The main targeted organs in patients with mixed cryoglobulinemia are the skin, kidneys and nervous system . Intermittent purpura of the lower extremities is the most common clinical finding (70–90%) and is usually the presenting manifestation of HCV-associated cryoglobulinemic vasculitis. A leukocytoclastic vasculitis of the small vessels with immune complexes containing HCV RNA deposited in the vessel walls is detected in skin biopsies of these patients. Leg ulcers, nodules, urticaria or more rarely digital necrosis can also occur .
In one third of patients with mixed cryoglobulinemia, symptomatic renal involvement occurs, mainly in the form of membranoproliferative glomerulonephritis (MPGN) . A number of other less common nephropathies have been reported, including membranous nephropathy, focal segmental glomerulosclerosis and messangial proliferative glomerulopathy . MPGN represents a late manifestation of mixed cryoglobulinemia and presents usually as hypertension, hematuria, proteinuria and renal insufficiency. The cumulative incidence of chronic renal insufficiency has not been clearly defined, but it has been estimated to occur in 15% of cases .
An immune-complex mediated glomerulonephritis with predominant renal deposition of cryoglobulins containing monoclonal rheumatoid factor (type II) is the presumed underlying pathogenetic mechanism of HCV-associated MPGN. The attempt to detect HCV RNA and HCV-encoded proteins in kidney lesions from these patients has given conflicting results .
The prevalence of nerve involvement in patients with mixed cryoglobulinemia ranges between 20 and 35% [24,25]. Although both the peripheral and the central nervous system can be affected, the vast majority of patients present with peripheral neuropathy either in the form of symmetrical distal polyneuropathy (80%) or mononeuritis multiplex (10%) . Biopsies from involved nerves or muscles reveal inflammation of small or medium size vessels with or without associated necrosis [24,25]. Although HCV RNA has been detected in these lesions, replicative virus has not been isolated. Central nervous system involvement has rarely been reported in patients with mixed cryoglobulinemia .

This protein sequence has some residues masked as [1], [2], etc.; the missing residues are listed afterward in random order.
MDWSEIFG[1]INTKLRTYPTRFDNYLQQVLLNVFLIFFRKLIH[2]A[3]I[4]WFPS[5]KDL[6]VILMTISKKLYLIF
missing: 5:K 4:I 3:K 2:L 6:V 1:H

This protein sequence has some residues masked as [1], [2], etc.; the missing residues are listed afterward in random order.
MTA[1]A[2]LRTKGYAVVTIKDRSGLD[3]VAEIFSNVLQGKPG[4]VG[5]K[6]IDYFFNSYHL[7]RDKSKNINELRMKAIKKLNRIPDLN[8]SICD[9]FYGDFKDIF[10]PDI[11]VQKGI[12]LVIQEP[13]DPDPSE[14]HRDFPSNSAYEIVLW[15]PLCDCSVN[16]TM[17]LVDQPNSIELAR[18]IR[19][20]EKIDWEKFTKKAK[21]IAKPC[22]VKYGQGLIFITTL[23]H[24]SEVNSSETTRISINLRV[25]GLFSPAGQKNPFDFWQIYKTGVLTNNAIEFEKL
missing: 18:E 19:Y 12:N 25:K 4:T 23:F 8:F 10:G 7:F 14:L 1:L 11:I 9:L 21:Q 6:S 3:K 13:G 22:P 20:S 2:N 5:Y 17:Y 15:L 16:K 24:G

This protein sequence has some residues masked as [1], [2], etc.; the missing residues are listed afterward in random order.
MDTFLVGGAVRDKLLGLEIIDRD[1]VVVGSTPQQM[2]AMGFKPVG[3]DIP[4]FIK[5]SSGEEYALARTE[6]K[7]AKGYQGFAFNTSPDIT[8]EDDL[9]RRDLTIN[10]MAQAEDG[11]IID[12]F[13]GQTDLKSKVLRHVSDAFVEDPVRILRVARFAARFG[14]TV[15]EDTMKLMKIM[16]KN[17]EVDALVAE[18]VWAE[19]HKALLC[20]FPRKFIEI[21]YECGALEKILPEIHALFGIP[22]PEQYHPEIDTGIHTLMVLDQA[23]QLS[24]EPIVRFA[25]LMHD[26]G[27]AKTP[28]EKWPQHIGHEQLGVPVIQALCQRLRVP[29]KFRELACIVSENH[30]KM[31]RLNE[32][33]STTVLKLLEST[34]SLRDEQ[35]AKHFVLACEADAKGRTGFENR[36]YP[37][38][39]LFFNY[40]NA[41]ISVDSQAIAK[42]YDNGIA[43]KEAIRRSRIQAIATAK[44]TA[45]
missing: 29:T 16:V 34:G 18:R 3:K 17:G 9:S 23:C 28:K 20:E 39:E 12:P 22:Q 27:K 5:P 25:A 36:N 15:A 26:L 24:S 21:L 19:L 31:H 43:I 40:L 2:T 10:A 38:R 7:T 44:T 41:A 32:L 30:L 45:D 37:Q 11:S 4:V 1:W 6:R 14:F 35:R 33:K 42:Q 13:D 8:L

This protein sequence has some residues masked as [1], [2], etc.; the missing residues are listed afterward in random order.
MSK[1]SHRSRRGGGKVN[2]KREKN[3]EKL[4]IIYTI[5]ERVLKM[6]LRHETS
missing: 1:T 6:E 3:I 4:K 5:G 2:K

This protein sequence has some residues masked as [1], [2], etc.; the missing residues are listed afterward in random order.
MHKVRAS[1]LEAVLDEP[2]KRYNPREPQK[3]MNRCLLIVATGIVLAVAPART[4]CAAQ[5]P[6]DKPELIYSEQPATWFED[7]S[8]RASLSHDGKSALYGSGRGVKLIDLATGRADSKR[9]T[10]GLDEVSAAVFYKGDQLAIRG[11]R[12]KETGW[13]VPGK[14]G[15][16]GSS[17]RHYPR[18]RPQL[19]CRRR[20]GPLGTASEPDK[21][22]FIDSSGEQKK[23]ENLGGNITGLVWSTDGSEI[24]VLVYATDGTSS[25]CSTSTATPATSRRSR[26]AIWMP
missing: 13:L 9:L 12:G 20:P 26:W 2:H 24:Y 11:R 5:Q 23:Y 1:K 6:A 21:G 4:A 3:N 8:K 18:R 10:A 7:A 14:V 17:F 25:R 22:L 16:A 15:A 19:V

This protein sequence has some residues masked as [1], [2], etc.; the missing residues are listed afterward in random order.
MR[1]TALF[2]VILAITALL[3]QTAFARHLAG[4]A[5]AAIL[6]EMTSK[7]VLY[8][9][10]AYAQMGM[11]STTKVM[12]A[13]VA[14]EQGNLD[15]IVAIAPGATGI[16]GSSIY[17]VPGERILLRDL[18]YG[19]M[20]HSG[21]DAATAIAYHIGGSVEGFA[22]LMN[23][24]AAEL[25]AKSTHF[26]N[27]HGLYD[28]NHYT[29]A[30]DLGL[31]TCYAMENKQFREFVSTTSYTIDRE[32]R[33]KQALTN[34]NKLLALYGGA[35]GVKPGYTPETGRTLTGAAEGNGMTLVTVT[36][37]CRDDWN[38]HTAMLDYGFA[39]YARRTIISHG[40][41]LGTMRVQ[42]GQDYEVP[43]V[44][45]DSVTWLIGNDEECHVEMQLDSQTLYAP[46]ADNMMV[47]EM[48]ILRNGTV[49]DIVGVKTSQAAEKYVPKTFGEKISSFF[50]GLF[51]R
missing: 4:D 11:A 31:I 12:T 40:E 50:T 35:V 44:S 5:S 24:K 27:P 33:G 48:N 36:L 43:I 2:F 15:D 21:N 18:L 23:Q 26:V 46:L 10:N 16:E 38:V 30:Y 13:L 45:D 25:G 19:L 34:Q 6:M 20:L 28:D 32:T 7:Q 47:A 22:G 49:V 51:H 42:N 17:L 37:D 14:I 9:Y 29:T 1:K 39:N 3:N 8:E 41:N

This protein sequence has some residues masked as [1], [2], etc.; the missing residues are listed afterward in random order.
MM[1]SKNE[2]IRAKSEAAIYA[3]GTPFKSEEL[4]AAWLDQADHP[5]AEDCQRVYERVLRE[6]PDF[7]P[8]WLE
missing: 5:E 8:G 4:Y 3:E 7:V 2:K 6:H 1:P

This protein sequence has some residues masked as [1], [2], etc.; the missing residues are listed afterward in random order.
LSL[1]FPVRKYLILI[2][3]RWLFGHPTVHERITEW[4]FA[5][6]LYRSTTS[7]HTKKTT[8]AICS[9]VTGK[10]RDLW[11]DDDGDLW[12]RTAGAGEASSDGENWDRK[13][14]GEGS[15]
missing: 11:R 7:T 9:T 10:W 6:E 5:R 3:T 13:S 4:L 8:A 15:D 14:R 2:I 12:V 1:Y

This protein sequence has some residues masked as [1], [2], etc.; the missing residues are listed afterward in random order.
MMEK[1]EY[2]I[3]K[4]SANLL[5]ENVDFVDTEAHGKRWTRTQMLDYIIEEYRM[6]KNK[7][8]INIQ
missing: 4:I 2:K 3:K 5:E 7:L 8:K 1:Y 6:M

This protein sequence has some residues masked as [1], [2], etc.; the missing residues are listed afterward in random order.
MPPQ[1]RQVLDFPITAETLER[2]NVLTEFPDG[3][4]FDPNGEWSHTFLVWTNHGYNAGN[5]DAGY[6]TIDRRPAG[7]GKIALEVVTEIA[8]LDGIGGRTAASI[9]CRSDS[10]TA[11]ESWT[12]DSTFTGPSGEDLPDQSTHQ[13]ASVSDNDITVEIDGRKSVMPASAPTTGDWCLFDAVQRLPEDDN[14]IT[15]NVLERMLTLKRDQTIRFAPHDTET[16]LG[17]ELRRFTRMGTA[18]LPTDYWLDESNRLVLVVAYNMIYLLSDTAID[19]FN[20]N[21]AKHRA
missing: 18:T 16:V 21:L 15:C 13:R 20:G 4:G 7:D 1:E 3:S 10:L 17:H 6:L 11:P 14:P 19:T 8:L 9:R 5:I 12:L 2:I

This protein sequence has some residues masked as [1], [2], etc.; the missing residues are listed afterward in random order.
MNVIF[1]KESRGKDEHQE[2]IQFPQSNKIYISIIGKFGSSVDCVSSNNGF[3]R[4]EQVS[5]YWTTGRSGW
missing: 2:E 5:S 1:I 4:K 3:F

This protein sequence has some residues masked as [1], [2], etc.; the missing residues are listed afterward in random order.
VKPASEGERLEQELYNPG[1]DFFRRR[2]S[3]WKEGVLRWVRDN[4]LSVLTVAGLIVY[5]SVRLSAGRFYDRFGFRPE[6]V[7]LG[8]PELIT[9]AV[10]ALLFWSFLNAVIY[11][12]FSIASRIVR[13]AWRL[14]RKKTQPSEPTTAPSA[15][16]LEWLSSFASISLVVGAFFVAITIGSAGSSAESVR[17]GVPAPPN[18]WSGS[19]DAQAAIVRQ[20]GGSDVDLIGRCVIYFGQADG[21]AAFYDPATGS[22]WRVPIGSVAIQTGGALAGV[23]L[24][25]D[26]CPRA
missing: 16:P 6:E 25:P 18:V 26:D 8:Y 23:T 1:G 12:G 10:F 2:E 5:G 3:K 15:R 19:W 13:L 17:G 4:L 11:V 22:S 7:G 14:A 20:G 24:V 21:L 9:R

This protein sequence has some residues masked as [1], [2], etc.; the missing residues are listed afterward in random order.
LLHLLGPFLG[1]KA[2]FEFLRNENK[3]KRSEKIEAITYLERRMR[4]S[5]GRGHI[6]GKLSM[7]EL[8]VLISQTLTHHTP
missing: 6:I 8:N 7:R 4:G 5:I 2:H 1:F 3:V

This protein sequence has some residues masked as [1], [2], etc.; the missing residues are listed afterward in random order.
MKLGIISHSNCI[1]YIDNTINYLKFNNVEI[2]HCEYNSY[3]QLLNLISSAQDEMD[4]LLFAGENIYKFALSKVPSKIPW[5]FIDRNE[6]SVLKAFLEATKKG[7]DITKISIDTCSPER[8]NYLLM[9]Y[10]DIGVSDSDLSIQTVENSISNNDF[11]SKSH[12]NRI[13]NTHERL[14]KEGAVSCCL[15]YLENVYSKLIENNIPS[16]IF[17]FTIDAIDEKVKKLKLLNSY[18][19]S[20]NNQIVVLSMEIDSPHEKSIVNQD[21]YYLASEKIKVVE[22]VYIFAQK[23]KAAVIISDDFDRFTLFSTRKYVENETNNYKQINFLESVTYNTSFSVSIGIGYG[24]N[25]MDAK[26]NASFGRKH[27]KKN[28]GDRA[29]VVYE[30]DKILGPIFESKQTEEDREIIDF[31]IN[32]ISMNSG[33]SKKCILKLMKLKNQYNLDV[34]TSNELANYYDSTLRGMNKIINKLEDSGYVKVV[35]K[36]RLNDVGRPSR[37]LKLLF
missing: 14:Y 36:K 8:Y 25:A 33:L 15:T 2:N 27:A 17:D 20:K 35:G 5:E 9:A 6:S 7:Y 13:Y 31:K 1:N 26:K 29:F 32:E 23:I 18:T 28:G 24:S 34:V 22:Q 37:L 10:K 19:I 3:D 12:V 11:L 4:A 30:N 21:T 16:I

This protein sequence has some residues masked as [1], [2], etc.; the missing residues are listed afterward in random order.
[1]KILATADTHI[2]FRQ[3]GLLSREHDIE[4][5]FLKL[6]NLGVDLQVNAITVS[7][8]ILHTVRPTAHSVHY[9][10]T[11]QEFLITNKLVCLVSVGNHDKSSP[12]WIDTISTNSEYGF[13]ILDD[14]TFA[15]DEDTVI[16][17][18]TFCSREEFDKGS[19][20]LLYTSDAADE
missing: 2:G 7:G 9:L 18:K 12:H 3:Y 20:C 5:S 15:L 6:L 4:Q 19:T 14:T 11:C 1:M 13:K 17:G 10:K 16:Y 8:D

Approximately 10% of patients with chronic HCV infection complain of sicca symptoms (xerostomia or xeropthalmia) . Biopsies of salivary glands in these patients reveal a mild lymphocytic infiltration (grade I–II) by B and T lymphocytes. In contrast to primary Sjögren's syndrome, the more specific anti-Ro/SS-A or anti-La/SS-B autoantibodies are usually absent (3% of cases), whereas there is no association with known HLA class II phenotypes . In a recent study, Ramos-Casals et al.  showed that patients with HCV-associated sialadenitis more often had swelling of the parotid glands, circulating cryoglobulins and low complement levels compared with patients with primary Sjögren's syndrome. A close relationship between HCV-associated sialadenitis and cryoglobulinemia was also shown in older studies .